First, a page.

Ricky Hurtado, a son of working-class immigrants, grew up in rural North Carolina and is a product of the state’s public schools. Working two jobs while juggling high school classes and sports, Ricky strived to achieve a dream familiar to many North Carolinians: going to college and getting a good job to support his family.
A first-generation college graduate, Ricky earned a degree in Business Administration from UNC-Chapel Hill, where he attended as a Morehead-Cain Scholar. He found his passion for public service while at UNC, mentoring high school students who grew up in similar circumstances to his own. These experiences set him on a path to a Masters in Public Administration from Princeton University. There, he focused on how to create effective public policy to fight poverty and inequality and build strong, vibrant communities.
After a brief time as a consultant and policy analyst supporting nonprofits and foundations across the country, Ricky knew it was time to return to North Carolina and do this work where it mattered most. Now he serves as an instructor at UNC Chapel Hill and the Co-Executive Director of an education initiative that helps first-generation college students and immigrant families break down barriers to educational opportunity.
Beyond fighting to expand access to quality education, Ricky holds a number of community leadership positions in North Carolina. He serves on the steering committee for Alamance Achieves, an innovative education initiative in Alamance County, as well as the Board of Directors of the United Way of North Carolina. He is also Vice-Chair of the Board of Directors for NC Child, a statewide child advocacy organization, and is a Commissioner for MyFutureNC, a commission to advance college attainment and workforce development across North Carolina.
Read more on Ricky's website.
Access to Healthcare
North Carolina is one of only thirteen states that has not expanded Medicaid under the Affordable Care Act. Ricky believes that all North Carolinians deserve access to quality care they can afford, especially those with mental illness and substance abuse disorders. He will push to expand Medicaid, which will expand healthcare access to 10,000 people in Alamance County alone.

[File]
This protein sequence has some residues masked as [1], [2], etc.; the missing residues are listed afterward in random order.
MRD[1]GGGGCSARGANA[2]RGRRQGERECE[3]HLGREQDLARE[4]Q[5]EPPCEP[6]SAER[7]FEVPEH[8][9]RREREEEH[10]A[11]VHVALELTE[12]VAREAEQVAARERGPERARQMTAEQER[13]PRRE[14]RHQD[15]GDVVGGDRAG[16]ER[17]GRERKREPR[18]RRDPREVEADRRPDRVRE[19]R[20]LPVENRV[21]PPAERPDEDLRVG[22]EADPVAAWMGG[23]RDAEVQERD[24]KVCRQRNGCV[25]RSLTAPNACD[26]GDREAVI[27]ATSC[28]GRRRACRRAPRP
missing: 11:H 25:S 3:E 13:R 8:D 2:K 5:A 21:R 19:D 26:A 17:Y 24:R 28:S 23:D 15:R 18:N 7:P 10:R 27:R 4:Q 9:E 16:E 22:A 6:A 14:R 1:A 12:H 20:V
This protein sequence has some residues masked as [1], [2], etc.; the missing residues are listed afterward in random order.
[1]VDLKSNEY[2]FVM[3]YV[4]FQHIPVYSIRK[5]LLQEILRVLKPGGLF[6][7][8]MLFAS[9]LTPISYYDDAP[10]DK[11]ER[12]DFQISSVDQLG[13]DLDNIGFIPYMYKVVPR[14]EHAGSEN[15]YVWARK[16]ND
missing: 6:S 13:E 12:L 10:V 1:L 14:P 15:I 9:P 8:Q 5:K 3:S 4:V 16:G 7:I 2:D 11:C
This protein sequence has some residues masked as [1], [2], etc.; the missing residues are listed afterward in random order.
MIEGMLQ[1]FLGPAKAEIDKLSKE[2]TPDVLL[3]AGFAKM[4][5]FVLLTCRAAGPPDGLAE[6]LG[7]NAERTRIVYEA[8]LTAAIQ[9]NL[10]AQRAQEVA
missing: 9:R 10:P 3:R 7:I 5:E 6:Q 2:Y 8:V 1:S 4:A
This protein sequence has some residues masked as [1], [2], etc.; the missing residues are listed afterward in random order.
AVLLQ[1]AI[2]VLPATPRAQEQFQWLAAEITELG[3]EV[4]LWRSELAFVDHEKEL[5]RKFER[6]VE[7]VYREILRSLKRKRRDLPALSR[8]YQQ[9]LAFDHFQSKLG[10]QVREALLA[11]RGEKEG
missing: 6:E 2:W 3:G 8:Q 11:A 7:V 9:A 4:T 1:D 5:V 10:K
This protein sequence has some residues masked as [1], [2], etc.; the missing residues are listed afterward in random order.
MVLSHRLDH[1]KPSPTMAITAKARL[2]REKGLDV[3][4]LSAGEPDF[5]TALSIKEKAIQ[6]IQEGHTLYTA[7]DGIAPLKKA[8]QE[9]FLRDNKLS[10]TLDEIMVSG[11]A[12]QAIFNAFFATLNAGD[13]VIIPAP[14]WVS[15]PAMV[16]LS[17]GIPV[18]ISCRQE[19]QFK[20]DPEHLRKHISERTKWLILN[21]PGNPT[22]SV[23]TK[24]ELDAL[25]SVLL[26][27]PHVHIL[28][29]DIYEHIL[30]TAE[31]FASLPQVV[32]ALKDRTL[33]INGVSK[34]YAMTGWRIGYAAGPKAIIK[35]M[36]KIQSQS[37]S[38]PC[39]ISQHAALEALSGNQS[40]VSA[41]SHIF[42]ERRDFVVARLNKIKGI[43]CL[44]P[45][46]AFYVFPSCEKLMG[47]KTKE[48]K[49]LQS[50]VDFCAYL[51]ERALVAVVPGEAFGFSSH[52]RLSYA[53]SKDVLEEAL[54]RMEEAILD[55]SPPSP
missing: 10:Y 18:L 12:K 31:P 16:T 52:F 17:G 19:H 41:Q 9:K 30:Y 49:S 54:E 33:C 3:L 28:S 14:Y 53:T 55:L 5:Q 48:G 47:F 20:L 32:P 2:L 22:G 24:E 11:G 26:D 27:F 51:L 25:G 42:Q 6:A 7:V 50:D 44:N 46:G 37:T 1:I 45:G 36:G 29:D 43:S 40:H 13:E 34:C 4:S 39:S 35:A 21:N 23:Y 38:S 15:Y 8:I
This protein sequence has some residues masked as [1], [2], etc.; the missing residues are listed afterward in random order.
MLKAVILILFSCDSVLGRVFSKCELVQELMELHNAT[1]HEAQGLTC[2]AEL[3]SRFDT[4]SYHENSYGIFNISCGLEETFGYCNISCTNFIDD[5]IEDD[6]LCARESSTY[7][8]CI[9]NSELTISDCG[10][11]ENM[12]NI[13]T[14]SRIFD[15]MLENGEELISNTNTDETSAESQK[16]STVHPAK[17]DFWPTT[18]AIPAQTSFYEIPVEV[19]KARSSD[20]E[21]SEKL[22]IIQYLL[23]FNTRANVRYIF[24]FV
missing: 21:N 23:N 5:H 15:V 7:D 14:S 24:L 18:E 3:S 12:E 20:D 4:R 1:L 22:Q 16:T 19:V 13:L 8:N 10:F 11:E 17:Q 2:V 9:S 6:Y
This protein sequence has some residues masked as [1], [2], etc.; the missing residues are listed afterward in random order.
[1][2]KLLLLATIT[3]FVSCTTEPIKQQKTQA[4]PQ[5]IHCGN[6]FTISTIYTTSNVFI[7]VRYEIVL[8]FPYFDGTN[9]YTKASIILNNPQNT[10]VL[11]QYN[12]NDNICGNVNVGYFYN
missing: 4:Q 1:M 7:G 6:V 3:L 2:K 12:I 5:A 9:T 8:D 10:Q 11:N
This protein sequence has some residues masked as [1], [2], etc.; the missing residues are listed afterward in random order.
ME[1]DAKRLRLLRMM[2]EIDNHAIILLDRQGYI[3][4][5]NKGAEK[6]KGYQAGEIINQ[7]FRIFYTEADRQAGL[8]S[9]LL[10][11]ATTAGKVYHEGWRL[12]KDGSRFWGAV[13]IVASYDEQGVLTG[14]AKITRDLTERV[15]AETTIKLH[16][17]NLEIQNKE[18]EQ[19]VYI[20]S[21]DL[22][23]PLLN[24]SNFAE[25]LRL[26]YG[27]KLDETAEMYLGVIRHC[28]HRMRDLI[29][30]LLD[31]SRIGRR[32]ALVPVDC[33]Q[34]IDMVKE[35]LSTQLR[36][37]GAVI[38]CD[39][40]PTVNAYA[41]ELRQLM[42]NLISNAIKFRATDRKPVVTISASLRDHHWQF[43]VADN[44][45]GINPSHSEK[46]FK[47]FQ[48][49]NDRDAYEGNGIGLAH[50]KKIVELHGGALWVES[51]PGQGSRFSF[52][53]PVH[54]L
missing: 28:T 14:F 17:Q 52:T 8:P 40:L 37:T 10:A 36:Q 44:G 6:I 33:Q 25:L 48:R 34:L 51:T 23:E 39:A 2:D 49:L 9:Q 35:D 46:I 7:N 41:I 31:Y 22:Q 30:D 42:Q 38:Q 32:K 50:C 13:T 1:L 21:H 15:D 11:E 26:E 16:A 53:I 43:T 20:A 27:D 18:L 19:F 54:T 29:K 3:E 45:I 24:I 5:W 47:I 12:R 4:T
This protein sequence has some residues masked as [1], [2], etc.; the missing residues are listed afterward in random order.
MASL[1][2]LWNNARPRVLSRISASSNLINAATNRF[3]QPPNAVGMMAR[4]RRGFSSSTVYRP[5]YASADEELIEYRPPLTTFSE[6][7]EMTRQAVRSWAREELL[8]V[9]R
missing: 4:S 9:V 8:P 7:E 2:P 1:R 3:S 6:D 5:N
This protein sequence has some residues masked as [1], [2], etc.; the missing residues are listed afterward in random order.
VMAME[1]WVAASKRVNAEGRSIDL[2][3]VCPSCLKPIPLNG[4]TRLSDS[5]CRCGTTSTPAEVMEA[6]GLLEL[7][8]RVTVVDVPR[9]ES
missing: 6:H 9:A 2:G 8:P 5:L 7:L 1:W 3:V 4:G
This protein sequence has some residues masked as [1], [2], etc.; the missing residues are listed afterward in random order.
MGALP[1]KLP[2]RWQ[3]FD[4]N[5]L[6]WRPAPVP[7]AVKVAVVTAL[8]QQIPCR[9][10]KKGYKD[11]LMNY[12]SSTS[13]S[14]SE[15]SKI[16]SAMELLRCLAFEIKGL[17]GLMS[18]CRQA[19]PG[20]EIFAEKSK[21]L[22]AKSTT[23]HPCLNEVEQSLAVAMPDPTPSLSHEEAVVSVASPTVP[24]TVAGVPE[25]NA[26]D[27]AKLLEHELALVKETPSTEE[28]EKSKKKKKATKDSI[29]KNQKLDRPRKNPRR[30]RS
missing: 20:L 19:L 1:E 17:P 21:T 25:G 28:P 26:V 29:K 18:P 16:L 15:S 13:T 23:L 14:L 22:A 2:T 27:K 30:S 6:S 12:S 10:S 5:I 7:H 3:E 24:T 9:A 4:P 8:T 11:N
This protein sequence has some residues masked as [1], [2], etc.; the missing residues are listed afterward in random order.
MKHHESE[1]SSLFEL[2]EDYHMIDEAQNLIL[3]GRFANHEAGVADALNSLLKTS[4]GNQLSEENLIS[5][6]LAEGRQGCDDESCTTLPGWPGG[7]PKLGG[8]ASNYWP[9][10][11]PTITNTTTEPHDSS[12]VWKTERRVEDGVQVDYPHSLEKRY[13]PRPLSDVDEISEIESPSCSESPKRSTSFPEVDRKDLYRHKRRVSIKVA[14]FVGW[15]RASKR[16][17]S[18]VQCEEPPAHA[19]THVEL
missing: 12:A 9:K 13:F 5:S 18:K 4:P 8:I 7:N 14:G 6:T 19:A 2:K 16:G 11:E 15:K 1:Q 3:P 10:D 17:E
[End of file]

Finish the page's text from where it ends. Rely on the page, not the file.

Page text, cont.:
Fight for Public Education
Ricky believes in the right to a quality public education for every child. He will fight for greater investment in North Carolina’s teachers and students, not play politics with future generations. He will fight for increased access to early childhood education, higher teacher pay, investment in supplemental staff to support students’ needs, and incentives to recruit and retain diverse educators to work with the state’s increasingly diverse student population.
Invest in Our Future Workforce
Ricky believes that North Carolina must build an inclusive economy that works for everyone. This vision begins with investing in public higher education so that it is affordable for working families. He is committed to making it cheaper for students to attend college and creating innovative partnerships with the private sector to prepare the state’s workers for the jobs of today and tomorrow.
Protect our Environment
Ricky sees protecting clean air and water for the health and safety of North Carolinians as a top priority. He will work to reverse the Republican legislators’ harmful deregulation policies and make sure that state agencies have the resources they need to keep polluters accountable. Ricky will drive North Carolina forward as a national leader in renewable energies to mitigate the impact of climate change.
Restore our Democracy
Ricky believes that North Carolina must end gerrymandering and voter suppression in North Carolina. He is committed to making it easier, not harder, for people to vote through automatic voter registration. He is also committed to ending gerrymandering for good by implementing nonpartisan, independent redistricting to ensure voters are choosing their elected officials, not the other way around.
Two UNC Graduates make Forbes 30 Under 30 Education List – Daily Tarheel
To flip these chambers, Democrats need to win 5 Senate seats and 6 House seats. Momentum is on our side: in 2018, Democrats broke Republican supermajorities in both chambers. We can build on this energy to flip at least one chamber in 2020.
Flipping a chamber would give Democrats a critical seat at the redistricting table. As in many states, Republicans in North Carolina brutally gerrymandered the maps in their favor in the last round of redistricting. As one example, 2018 Democratic candidates for NC House received 51% of the vote, but only won 45% of the seats.
We can prevent this by flipping a chamber and ensuring that Democrats have a voice in the next round of redistricting. This is particularly important because the Governor in NC does not have veto power over the maps. So even when Democratic Governor Roy Cooper wins re-election, we will still need Democratic control of a chamber to have a say in redistricting.
As happened in Virginia in 2019, a number of NC districts have recently been redrawn, after courts held they were illegally gerrymandered in favor of Republicans. The new maps are not a slam-dunk for Democrats, but they do provide new opportunities.
Democratic Governor Roy Cooper is up for re-election in 2020. It’ll be a competitive race, and his reelection campaign will help drive resources and get-out-the-vote efforts for down-ballot candidates.
These are ‘last chance’ races: whoever is elected in 2020 will draw the next round of district lines.